(2) Conceptual/Foundational Understanding - students will have a chance to strengthen their skills in an object-oriented programming language by understanding and applying foundational concepts of C++ to the design and implementation of appropriate real world problems.

(3) Pattern Recognition - this course also provides students with many examples of basic processes and data structures such as inputs/outputs, control structures, arrays, and structs. The understanding of these processes will enhance the students’ ability to recognize when a particular process or data structure is appropriate.

(4) Problem solving - is emphasized throughout the course starting with simple application and progressing to medium-size applications.

(5) Synthesis - this course brings conceptual understanding and specific implementation skills together in developing applications.
Budgetary impact:

Staffing: Many members of the current Computer Science staff have the expertise necessary to staff this course. Presently, the decline in enrollment of some lower level computer science courses allows the department to be able to provide staff needed for this course. It is anticipated that Dr. Robert Horton and Dr. Hien Nguyen will initially be the instructors.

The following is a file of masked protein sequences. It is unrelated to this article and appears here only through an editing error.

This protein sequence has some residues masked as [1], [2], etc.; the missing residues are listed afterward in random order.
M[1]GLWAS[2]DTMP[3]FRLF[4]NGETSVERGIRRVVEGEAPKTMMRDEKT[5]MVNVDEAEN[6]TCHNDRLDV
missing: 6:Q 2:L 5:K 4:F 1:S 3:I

Academic unit library and service & supply budget:

It is not anticipated that this course will affect the department’s service & supply or library budget.

Impact on campus instructional resource units:

This course will likely enter into the rotation with existing lower level courses in Computer Sciences. If the proposal of the Multimedia Art and Game Development major is approved, this course will serve as one of the core courses in the technology thread for this major. New computer offerings in the College of Business and Economics have reduced demand for some of the computer science service offerings, thus creating the scheduling flexibility to be able to offer this new course. Additional instructional resource units will be required if multiple sections of this course are needed.

Laboratory facilities: Adequate lecture space is available. This course can be taught in any computer lab classroom such as McGraw 115 or Hyer 210.
Course description:

This course will cover more advanced issues of C++, including memory management, pointers and user-defined data types. Topics will include reading and writing files, dynamic arrays, implementation of the principles of object oriented design including encapsulation, and inheritance, planning and testing. Students will write complex applications using C++.

Course objectives and tentative course syllabus:

Course information, objectives, weekly description and grade information (page 4-5), and bibliography (page 6).

COMPSCI 222: Intermediate C++

Required Texts:

C++ How to Program, Sixth Edition” by Paul J. Deitel.

Course Description

This course will cover more advanced issues of C++, including memory management, pointers and user-defined data types. Specifically, the basic topics are read/write from/to files, use dynamic arrays, implement the principles of object oriented design including encapsulation, and inheritance, plan and conduct testing. Students will write complex applications using C++.